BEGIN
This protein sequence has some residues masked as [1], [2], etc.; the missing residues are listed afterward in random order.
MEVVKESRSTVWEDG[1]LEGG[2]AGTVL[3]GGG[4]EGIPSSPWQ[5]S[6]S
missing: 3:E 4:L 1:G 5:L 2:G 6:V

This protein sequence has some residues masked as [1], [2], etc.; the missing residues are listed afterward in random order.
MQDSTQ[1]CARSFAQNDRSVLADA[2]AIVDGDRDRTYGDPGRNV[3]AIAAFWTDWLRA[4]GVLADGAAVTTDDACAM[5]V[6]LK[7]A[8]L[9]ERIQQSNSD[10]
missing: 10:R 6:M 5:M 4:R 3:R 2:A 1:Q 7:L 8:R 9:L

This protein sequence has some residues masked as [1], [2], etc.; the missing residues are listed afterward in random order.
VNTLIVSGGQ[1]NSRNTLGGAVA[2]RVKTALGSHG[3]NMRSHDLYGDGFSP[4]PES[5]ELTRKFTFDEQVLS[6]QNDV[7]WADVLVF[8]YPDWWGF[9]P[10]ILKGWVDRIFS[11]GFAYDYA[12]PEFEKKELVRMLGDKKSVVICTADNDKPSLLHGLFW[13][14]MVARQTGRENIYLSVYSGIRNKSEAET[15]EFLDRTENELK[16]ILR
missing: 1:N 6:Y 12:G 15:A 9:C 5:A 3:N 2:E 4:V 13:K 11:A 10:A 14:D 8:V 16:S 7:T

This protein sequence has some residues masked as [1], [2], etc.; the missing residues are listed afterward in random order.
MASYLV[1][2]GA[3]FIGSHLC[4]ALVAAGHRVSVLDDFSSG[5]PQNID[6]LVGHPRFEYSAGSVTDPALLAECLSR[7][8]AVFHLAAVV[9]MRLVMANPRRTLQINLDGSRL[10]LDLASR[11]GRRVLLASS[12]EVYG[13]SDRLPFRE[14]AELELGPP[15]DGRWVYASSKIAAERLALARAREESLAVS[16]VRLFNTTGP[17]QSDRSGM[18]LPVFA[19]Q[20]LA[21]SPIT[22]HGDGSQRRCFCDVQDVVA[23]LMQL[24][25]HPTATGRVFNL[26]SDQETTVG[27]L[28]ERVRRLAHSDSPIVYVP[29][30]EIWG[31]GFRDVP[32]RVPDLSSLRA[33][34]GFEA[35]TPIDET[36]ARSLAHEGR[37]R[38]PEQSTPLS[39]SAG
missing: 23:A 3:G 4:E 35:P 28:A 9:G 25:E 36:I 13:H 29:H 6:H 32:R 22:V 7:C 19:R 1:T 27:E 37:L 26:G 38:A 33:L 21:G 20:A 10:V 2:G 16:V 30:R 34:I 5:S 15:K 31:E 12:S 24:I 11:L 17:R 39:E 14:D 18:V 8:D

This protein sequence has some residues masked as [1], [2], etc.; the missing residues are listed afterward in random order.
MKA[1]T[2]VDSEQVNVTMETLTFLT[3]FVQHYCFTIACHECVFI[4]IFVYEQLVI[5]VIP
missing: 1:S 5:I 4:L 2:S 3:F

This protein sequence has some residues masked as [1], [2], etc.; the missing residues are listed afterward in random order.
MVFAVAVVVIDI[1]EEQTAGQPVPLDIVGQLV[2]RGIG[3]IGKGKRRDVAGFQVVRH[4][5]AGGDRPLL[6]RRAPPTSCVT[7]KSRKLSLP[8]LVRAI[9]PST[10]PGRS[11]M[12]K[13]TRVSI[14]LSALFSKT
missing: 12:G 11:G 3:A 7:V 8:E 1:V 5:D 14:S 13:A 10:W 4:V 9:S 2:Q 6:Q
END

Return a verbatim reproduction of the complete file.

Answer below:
This protein sequence has some residues masked as [1], [2], etc.; the missing residues are listed afterward in random order.
MEVVKESRSTVWEDG[1]LEGG[2]AGTVL[3]GGG[4]EGIPSSPWQ[5]S[6]S
missing: 3:E 4:L 1:G 5:L 2:G 6:V

This protein sequence has some residues masked as [1], [2], etc.; the missing residues are listed afterward in random order.
MQDSTQ[1]CARSFAQNDRSVLADA[2]AIVDGDRDRTYGDPGRNV[3]AIAAFWTDWLRA[4]GVLADGAAVTTDDACAM[5]V[6]LK[7]A[8]L[9]ERIQQSNSD[10]
missing: 10:R 6:M 5:M 4:R 3:R 2:A 1:Q 7:L 8:R 9:L

This protein sequence has some residues masked as [1], [2], etc.; the missing residues are listed afterward in random order.
VNTLIVSGGQ[1]NSRNTLGGAVA[2]RVKTALGSHG[3]NMRSHDLYGDGFSP[4]PES[5]ELTRKFTFDEQVLS[6]QNDV[7]WADVLVF[8]YPDWWGF[9]P[10]ILKGWVDRIFS[11]GFAYDYA[12]PEFEKKELVRMLGDKKSVVICTADNDKPSLLHGLFW[13][14]MVARQTGRENIYLSVYSGIRNKSEAET[15]EFLDRTENELK[16]ILR
missing: 1:N 6:Y 12:G 15:A 9:C 5:A 3:N 2:E 4:V 13:K 11:A 10:A 14:D 8:V 16:S 7:T

This protein sequence has some residues masked as [1], [2], etc.; the missing residues are listed afterward in random order.
MASYLV[1][2]GA[3]FIGSHLC[4]ALVAAGHRVSVLDDFSSG[5]PQNID[6]LVGHPRFEYSAGSVTDPALLAECLSR[7][8]AVFHLAAVV[9]MRLVMANPRRTLQINLDGSRL[10]LDLASR[11]GRRVLLASS[12]EVYG[13]SDRLPFRE[14]AELELGPP[15]DGRWVYASSKIAAERLALARAREESLAVS[16]VRLFNTTGP[17]QSDRSGM[18]LPVFA[19]Q[20]LA[21]SPIT[22]HGDGSQRRCFCDVQDVVA[23]LMQL[24][25]HPTATGRVFNL[26]SDQETTVG[27]L[28]ERVRRLAHSDSPIVYVP[29][30]EIWG[31]GFRDVP[32]RVPDLSSLRA[33][34]GFEA[35]TPIDET[36]ARSLAHEGR[37]R[38]PEQSTPLS[39]SAG
missing: 23:A 3:G 4:E 35:P 28:A 9:G 25:E 36:I 13:H 29:H 6:H 32:R 22:V 7:C 19:R 1:T 27:E 37:L 26:G 38:A 33:L 21:G 20:A 10:V 2:G 16:V 30:R 34:I 5:S 15:K 31:E 12:S 24:I 11:L 17:R 39:E 14:D 18:V 8:D

This protein sequence has some residues masked as [1], [2], etc.; the missing residues are listed afterward in random order.
MKA[1]T[2]VDSEQVNVTMETLTFLT[3]FVQHYCFTIACHECVFI[4]IFVYEQLVI[5]VIP
missing: 1:S 5:I 4:L 2:S 3:F

This protein sequence has some residues masked as [1], [2], etc.; the missing residues are listed afterward in random order.
MVFAVAVVVIDI[1]EEQTAGQPVPLDIVGQLV[2]RGIG[3]IGKGKRRDVAGFQVVRH[4][5]AGGDRPLL[6]RRAPPTSCVT[7]KSRKLSLP[8]LVRAI[9]PST[10]PGRS[11]M[12]K[13]TRVSI[14]LSALFSKT
missing: 12:G 11:G 3:A 7:V 8:E 1:V 5:D 14:S 13:A 10:W 4:V 9:S 2:Q 6:Q